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Gross domestic product, income and expenditure, third quarter 2021

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Released: 2021-11-30

Real gross domestic product (GDP) rose 1.3% in the third quarter, driven by household spending and exports. As pandemic restrictions were phased out, households and businesses, in Canada and elsewhere resumed normal operations. This raised household spending and created a greater demand for exports.

Chart 1  Chart 1: Real gross domestic product and final domestic demand
Real gross domestic product and final domestic demand

These increases were softened by a substantial decline in housing investments and increased withdrawals of inventories in the quarter.

Chart 2  Chart 2: Contributions to percentage change in real gross domestic product, third quarter of 2021
Contributions to percentage change in real gross domestic product, third quarter of 2021

Household spending rises

Driven by higher income and greater demand, household spending on semi-durable goods (+14.0%) and services (+6.3%) sharply increased.

Chart 3  Chart 3: Household final consumption of semi-durable goods and services
Household final consumption of semi-durable goods and services

As restrictions eased, increased spending on semi-durable goods and services reflected the increase in activities outside the home. Expenditures on clothing (+26.8%) and footwear (+30.3%) surpassed pre-pandemic spending. Outlays for services rose sharply. Transport services (+40.3%), recreation and culture services (+26.1%), food, beverages and accommodation services (+29.0%), and personal grooming services (+35.8%) all showed significant increases.

Real expenditures on durable goods (-1.4%) fell in the quarter. Higher prices, resulting partly from supply chain disruptions, constrained demand and spending.

Exports rebound

After declining in the second quarter, exports (+1.9%) increased in the third quarter, led by crude oil exports. Imports decreased, with lower imports of pharmaceutical products and toys, games and small appliances leading the decline. The terms of trade fell, as higher growth in import prices outpaced export prices, reversing the marked increases in the previous four quarters.

Housing investment declines

After four consecutive quarters of strong growth, new construction and renovations fell in the third quarter. The 5.2% drop in new construction was the largest drop since the second quarter of 2009. The decrease in investments for the new construction of detached and multiple-unit dwellings was substantial, especially in Newfoundland and Labrador and Prince Edward Island. Nationally, there were $96.3 billion additions to the stock of dwellings in the third quarter.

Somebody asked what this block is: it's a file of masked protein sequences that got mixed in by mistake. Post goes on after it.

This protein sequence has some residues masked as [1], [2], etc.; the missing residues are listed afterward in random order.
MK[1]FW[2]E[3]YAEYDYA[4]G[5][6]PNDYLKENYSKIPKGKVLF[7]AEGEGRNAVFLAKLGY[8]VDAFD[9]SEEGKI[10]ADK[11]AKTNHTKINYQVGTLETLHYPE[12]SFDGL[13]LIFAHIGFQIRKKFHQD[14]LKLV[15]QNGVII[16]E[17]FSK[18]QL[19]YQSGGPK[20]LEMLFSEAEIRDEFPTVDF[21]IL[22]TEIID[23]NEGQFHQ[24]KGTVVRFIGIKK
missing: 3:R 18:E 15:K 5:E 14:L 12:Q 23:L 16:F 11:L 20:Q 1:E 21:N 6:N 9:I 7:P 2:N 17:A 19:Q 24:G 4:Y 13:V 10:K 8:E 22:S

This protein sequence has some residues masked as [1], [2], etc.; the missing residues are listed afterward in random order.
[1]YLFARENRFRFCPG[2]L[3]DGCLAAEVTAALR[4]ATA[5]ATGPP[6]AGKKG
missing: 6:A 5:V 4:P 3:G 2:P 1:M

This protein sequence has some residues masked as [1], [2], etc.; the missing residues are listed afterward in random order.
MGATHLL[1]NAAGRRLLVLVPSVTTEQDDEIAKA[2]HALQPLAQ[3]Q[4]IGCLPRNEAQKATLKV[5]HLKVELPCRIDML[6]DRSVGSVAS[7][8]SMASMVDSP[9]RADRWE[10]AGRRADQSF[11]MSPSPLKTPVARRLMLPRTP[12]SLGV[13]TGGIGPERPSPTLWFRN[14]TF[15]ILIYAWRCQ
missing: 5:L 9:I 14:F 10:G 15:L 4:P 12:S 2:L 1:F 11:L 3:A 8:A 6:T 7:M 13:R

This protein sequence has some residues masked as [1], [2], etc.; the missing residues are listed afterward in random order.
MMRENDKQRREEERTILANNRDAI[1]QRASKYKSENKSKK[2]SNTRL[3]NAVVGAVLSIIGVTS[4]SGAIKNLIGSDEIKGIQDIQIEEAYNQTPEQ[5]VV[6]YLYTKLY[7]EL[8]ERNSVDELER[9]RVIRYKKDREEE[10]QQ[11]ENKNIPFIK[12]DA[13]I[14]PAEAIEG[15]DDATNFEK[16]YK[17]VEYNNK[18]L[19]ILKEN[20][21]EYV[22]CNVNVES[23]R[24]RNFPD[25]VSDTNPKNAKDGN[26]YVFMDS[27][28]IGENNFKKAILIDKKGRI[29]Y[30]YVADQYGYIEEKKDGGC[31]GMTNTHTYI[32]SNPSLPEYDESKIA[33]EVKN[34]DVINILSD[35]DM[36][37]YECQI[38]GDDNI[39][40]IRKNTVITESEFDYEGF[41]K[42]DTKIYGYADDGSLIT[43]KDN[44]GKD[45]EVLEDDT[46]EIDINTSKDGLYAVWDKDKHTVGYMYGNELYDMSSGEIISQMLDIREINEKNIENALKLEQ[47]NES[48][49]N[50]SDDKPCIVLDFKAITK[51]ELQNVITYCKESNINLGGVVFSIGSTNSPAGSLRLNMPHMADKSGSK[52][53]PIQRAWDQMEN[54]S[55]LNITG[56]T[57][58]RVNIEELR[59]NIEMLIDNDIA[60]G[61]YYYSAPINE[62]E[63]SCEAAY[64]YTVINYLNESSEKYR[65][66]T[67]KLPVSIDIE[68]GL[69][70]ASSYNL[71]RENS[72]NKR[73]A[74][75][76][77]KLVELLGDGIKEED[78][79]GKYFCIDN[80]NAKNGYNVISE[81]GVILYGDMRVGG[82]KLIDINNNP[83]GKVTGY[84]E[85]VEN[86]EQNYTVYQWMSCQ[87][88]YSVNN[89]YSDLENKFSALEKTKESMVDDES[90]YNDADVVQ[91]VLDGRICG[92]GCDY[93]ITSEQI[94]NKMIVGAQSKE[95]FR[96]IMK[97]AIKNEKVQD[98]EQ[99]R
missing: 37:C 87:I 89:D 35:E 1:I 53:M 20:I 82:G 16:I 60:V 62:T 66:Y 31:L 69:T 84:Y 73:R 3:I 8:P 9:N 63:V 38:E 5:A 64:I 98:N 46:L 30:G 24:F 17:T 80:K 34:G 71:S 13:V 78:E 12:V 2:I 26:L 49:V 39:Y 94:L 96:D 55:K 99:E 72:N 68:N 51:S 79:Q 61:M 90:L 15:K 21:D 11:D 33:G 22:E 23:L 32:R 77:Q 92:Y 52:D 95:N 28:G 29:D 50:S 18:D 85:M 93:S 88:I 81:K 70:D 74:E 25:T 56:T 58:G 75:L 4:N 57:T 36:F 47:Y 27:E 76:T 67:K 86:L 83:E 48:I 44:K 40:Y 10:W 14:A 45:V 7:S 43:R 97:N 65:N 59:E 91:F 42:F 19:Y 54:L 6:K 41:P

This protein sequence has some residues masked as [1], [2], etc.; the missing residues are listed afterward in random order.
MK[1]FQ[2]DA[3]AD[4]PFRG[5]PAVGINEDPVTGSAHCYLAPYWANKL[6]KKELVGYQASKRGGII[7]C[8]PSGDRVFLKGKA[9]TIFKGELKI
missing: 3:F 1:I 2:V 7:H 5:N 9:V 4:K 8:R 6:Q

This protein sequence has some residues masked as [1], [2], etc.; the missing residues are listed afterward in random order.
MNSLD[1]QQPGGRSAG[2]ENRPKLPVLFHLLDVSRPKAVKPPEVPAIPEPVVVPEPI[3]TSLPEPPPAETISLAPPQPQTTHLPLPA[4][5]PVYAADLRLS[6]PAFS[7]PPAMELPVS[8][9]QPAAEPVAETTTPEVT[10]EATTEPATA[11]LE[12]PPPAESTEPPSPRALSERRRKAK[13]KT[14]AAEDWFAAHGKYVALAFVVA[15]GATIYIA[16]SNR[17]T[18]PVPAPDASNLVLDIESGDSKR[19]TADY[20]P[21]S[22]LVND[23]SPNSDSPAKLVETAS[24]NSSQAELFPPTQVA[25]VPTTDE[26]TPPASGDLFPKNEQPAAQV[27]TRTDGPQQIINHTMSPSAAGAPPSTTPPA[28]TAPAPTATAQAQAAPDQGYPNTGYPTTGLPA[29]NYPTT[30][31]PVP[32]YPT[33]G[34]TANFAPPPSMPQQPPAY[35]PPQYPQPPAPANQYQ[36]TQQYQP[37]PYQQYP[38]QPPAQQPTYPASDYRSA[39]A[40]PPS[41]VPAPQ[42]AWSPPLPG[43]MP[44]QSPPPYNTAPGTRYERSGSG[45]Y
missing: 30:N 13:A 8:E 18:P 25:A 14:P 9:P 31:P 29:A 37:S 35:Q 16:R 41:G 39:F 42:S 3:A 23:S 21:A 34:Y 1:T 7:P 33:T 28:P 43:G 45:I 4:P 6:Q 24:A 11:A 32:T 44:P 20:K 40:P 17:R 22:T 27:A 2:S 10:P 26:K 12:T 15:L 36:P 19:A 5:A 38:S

Chart 4  Chart 4: Housing investment in new construction and renovations
Housing investment in new construction and renovations

Ownership transfer costs (-10.0%) fell for the second consecutive quarter, as activity in the resale market slowed. The decrease was widespread, and only Newfoundland and Labrador and Yukon posted increased ownership transfer costs.

Remarkable accumulation of residential mortgage liabilities in the previous quarter continued, with households adding $38 billion in the third quarter, more than double that of two years earlier.

Compensation of employees rises

Growth in nominal GDP (+2.1%) was led by compensation of employees.

Chart 5  Chart 5: Compensation of employees, major industries, third quarter of 2021
Compensation of employees, major industries, third quarter of 2021

Compensation of employees rose 2.9%, the largest increase since the second quarter of 2000, excluding the large rebound recorded in the third quarter of 2020. Growth in professional and personal services accounted for almost half the overall increase in wages and was driven by accommodation and food services. Other major contributors to the increase were trade, health and education. The estimates of compensation of employees also reflect wages associated with the federal election and the census, and the implementation of various collective bargaining agreements.

Wage growth was highest in British Columbia (+3.8%), followed by Alberta (+3.2%), Ontario (+3.1%) and Quebec (+2.2%).

Double-digit household savings rate continues

Growth in household spending (+5.4% in nominal terms) exceeded growth in household disposable income (+1.7%). Consequently, the household saving rate fell from 14.0% in the second quarter to 11.0% in the third quarter. Although spending surpassed income this quarter, this was the sixth consecutive quarter with a double-digit savings rate. The rate also remained higher than in the pre-pandemic period. The household savings rate is aggregated across all income brackets. In general, savings rates are greater in higher income brackets.

Sustainable development goals

On January 1, 2016, the world officially began implementing the 2030 Agenda for Sustainable Development—the United Nations' transformative plan of action that addresses urgent global challenges over the following 15 years. The plan is based on 17 specific sustainable development goals.

Data on gross domestic product, income and expenditure are an example of how Statistics Canada supports the reporting on global sustainable development goals. This release will be used to measure the following goals:

  Note to readers

Revisions to GDP